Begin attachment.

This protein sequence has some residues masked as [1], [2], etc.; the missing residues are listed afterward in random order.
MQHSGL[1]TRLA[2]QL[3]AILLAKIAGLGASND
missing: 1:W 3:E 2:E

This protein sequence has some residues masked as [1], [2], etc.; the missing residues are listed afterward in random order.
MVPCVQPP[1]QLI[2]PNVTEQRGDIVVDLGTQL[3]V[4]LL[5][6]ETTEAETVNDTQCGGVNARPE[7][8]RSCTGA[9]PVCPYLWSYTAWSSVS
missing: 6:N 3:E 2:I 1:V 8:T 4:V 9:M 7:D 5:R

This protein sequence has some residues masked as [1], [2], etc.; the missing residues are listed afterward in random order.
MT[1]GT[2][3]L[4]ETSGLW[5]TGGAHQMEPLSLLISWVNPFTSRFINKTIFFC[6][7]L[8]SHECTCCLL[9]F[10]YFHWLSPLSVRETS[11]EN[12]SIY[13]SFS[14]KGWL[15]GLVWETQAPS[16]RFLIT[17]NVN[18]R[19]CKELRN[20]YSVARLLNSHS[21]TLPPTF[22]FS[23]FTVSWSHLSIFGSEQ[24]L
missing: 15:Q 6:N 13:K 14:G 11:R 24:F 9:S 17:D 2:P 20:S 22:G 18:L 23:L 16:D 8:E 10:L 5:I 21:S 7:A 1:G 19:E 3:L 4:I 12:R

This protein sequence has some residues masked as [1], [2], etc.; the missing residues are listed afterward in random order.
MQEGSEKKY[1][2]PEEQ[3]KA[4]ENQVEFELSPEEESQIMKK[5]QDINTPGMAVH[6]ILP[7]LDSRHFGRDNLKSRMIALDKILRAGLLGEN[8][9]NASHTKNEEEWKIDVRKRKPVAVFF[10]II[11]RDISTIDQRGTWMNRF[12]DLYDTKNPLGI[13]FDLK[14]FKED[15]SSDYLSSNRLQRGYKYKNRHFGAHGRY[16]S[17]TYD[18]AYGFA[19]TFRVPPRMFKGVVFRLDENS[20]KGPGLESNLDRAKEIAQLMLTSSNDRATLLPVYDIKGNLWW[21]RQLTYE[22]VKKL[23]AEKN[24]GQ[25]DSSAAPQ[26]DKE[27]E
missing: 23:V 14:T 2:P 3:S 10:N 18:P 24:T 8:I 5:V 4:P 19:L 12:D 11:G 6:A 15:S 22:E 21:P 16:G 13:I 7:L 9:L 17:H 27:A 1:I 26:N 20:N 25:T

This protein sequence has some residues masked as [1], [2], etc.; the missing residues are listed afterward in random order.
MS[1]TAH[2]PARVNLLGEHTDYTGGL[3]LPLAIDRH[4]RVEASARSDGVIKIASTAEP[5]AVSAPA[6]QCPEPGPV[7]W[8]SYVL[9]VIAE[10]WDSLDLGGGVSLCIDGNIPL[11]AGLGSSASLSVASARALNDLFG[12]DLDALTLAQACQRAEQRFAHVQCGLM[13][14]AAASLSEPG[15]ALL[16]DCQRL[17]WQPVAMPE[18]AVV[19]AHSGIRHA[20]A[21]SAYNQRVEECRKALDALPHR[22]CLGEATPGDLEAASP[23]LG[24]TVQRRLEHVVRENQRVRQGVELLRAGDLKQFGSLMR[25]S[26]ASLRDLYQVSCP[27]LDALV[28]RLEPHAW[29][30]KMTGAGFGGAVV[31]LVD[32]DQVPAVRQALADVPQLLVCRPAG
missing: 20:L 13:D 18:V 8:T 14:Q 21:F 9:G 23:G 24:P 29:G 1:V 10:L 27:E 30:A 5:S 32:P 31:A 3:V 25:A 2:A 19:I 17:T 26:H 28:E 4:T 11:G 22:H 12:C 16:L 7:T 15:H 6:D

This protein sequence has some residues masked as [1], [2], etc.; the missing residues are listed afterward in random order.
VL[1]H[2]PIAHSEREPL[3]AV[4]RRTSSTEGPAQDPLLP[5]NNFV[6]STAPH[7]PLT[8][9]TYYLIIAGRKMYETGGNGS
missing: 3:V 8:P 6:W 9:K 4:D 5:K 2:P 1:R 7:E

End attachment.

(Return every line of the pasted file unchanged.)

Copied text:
This protein sequence has some residues masked as [1], [2], etc.; the missing residues are listed afterward in random order.
MQHSGL[1]TRLA[2]QL[3]AILLAKIAGLGASND
missing: 1:W 3:E 2:E

This protein sequence has some residues masked as [1], [2], etc.; the missing residues are listed afterward in random order.
MVPCVQPP[1]QLI[2]PNVTEQRGDIVVDLGTQL[3]V[4]LL[5][6]ETTEAETVNDTQCGGVNARPE[7][8]RSCTGA[9]PVCPYLWSYTAWSSVS
missing: 6:N 3:E 2:I 1:V 8:T 4:V 9:M 7:D 5:R

This protein sequence has some residues masked as [1], [2], etc.; the missing residues are listed afterward in random order.
MT[1]GT[2][3]L[4]ETSGLW[5]TGGAHQMEPLSLLISWVNPFTSRFINKTIFFC[6][7]L[8]SHECTCCLL[9]F[10]YFHWLSPLSVRETS[11]EN[12]SIY[13]SFS[14]KGWL[15]GLVWETQAPS[16]RFLIT[17]NVN[18]R[19]CKELRN[20]YSVARLLNSHS[21]TLPPTF[22]FS[23]FTVSWSHLSIFGSEQ[24]L
missing: 15:Q 6:N 13:K 14:G 11:R 24:F 9:S 17:D 2:P 20:S 22:G 18:L 23:L 16:D 8:E 10:L 5:I 21:S 7:A 1:G 19:E 3:L 4:I 12:R

This protein sequence has some residues masked as [1], [2], etc.; the missing residues are listed afterward in random order.
MQEGSEKKY[1][2]PEEQ[3]KA[4]ENQVEFELSPEEESQIMKK[5]QDINTPGMAVH[6]ILP[7]LDSRHFGRDNLKSRMIALDKILRAGLLGEN[8][9]NASHTKNEEEWKIDVRKRKPVAVFF[10]II[11]RDISTIDQRGTWMNRF[12]DLYDTKNPLGI[13]FDLK[14]FKED[15]SSDYLSSNRLQRGYKYKNRHFGAHGRY[16]S[17]TYD[18]AYGFA[19]TFRVPPRMFKGVVFRLDENS[20]KGPGLESNLDRAKEIAQLMLTSSNDRATLLPVYDIKGNLWW[21]RQLTYE[22]VKKL[23]AEKN[24]GQ[25]DSSAAPQ[26]DKE[27]E
missing: 23:V 14:T 2:P 3:S 10:N 18:P 24:T 8:I 5:V 4:P 19:L 12:D 11:G 6:A 15:S 22:E 21:P 16:G 13:I 7:L 9:L 17:H 27:A 1:I 26:N 20:N 25:T

This protein sequence has some residues masked as [1], [2], etc.; the missing residues are listed afterward in random order.
MS[1]TAH[2]PARVNLLGEHTDYTGGL[3]LPLAIDRH[4]RVEASARSDGVIKIASTAEP[5]AVSAPA[6]QCPEPGPV[7]W[8]SYVL[9]VIAE[10]WDSLDLGGGVSLCIDGNIPL[11]AGLGSSASLSVASARALNDLFG[12]DLDALTLAQACQRAEQRFAHVQCGLM[13][14]AAASLSEPG[15]ALL[16]DCQRL[17]WQPVAMPE[18]AVV[19]AHSGIRHA[20]A[21]SAYNQRVEECRKALDALPHR[22]CLGEATPGDLEAASP[23]LG[24]TVQRRLEHVVRENQRVRQGVELLRAGDLKQFGSLMR[25]S[26]ASLRDLYQVSCP[27]LDALV[28]RLEPHAW[29][30]KMTGAGFGGAVV[31]LVD[32]DQVPAVRQALADVPQLLVCRPAG
missing: 20:L 13:D 18:V 8:T 14:Q 21:F 9:G 23:G 24:P 29:G 1:V 10:L 27:E 30:A 5:S 32:P 31:A 3:V 25:A 2:A 19:I 17:T 26:H 28:E 4:T 11:G 22:H 12:C 16:L 7:T 15:H 6:D

This protein sequence has some residues masked as [1], [2], etc.; the missing residues are listed afterward in random order.
VL[1]H[2]PIAHSEREPL[3]AV[4]RRTSSTEGPAQDPLLP[5]NNFV[6]STAPH[7]PLT[8][9]TYYLIIAGRKMYETGGNGS
missing: 3:V 8:P 6:W 9:K 4:D 5:K 2:P 1:R 7:E